• Drink warm fluids
  • Keep moving, limit time sitting
  • Take shelter from the wind to reduce wind chill exposure
  • Are alert for signs of frostbite and hypothermia.
Children are more susceptible to the effects of air pollution because their immune system is less developed, they breathe in more air and faster than adults and they tend to breathe through their mouths and by-pass the natural filtering system of their nose. Poor air quality can cause irritation of the eyes, nose and throat. It can also cause coughing, wheezing and breathing difficulties.
The Air Quality Health Index (AOH) is a scale between 1 - 10 that informs us on how the air quality may impact our health and outdoor activities. The higher the AQHI number the poorer the air quality.
Smog is the most visible form of air pollution. It is a brownish yellow hazy cloud caused when heat and sunlight react with various pollutants. It is a year round problem but most alerts and watches occur on hot days. Smog can increase children’s risk of getting sick because it reduces their respiratory system’s ability to fight infection and remove foreign particles. It can also worsen the effects of asthma and allergies for children. Smog Advisory Today – Even healthy kids are vulnerable (Ministry of Environment).

Idling cars release exhaust that is harmful to the environment and the health of students, school staff, and our local communities. Unnecessary idling of vehicles contributes to poor air quality, climate change and can be a risk to health. A vehicle’s exhaust contains particulate matter, VOCs, nitrogen oxides, carbon monoxide and carbon dioxide. These are all considered pollutants and affect the air we breathe. Children are susceptible to the negative effects of idling cars because their lungs are still developing and they breathe in air at a faster rate than adults. The pollutants created from unnecessary idling can lead to:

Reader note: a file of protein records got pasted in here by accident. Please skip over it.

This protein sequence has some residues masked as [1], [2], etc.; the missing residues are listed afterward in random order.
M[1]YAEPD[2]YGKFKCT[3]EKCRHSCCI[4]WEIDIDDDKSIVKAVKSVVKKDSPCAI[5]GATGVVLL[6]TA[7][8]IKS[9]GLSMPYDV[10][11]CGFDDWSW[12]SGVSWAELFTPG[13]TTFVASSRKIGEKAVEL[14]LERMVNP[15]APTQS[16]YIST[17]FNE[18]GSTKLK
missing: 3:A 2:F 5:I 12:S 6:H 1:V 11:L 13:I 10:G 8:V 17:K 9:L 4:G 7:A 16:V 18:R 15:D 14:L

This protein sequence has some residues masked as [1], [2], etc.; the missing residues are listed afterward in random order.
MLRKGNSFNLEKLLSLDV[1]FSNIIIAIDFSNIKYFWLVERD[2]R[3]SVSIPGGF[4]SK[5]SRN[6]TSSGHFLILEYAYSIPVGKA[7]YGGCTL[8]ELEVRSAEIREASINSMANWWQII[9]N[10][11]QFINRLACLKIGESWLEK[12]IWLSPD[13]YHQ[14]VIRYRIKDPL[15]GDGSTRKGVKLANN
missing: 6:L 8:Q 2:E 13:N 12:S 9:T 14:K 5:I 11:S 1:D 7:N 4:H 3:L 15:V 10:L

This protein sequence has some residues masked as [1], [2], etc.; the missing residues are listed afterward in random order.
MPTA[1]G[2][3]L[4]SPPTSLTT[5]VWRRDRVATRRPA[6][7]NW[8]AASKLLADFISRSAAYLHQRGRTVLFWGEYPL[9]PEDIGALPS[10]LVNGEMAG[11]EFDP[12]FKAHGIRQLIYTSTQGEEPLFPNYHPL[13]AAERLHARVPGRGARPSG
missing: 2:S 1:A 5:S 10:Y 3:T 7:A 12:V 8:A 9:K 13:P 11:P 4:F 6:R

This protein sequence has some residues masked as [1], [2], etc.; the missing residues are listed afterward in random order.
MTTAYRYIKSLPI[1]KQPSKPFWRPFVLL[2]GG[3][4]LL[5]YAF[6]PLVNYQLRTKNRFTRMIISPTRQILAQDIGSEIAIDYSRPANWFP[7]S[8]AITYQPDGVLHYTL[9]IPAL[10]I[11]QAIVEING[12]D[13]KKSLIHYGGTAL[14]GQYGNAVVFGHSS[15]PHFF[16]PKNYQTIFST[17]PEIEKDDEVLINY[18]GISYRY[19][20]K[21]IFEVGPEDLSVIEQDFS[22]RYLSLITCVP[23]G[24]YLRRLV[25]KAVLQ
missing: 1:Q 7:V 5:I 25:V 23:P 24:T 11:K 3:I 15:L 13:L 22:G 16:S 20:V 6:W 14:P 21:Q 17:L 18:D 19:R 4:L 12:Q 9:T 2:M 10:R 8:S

• Lung infections and irritation, asthma, bronchitis, emphysema
  • Some forms of heart disease
  • Increased risk of cancers, and
  • Reduced ability of the blood to carry oxygen in the body.

Reducing unnecessary idling of cars will reduce pollutants, improve air quality and our health. Some ways you can reduce or eliminate idling and its effects include:

  • During drop off and pick up times, close windows that may be near these areas.
  • Create an idle control program or policy. This will help educate parents, caregivers and staff about the importance of reducing idling and need to change behaviours.
  • Encourage parents, caregivers, school visitors and staff to turn off their vehicle during pick up and drop off times.
  • Support active school travel (such as walking or cycling) as it helps to protect student safety by decreasing vehicle traffic, while promoting the many benefits of healthy active living.

A number of municipalities within Simcoe-Muskoka have idling by-laws in place. Please check with your local municipality to see if they have an idling by-law.

  • Air Quality Ontario – The Ontario Ministry of the Environment has a network of 40 ambient (outside) air monitoring stations across the province that collect real-time air pollution data. This information is communicated to the public through Ontario's Air Quality Index (AQI) and as hourly concentrations of each pollutant. The AQI and data collected from these 40 locations are posted on this website every hour, 24 hours a day, seven days a week.
  • Health Canada offers information on environmental factors that affect human health: air, noise, soil and water pollution, climate change, environmental contaminants, occupational health and safety, pest control and radiation.
  • The Canadian Partnership for Children’s Health and Environment is an excellent source of information for those who work with parents of young children. Included is a video, brochure and fact sheets on the “Top 5 simple, low-cost changes parents can make to reduce exposures to toxic substances around their homes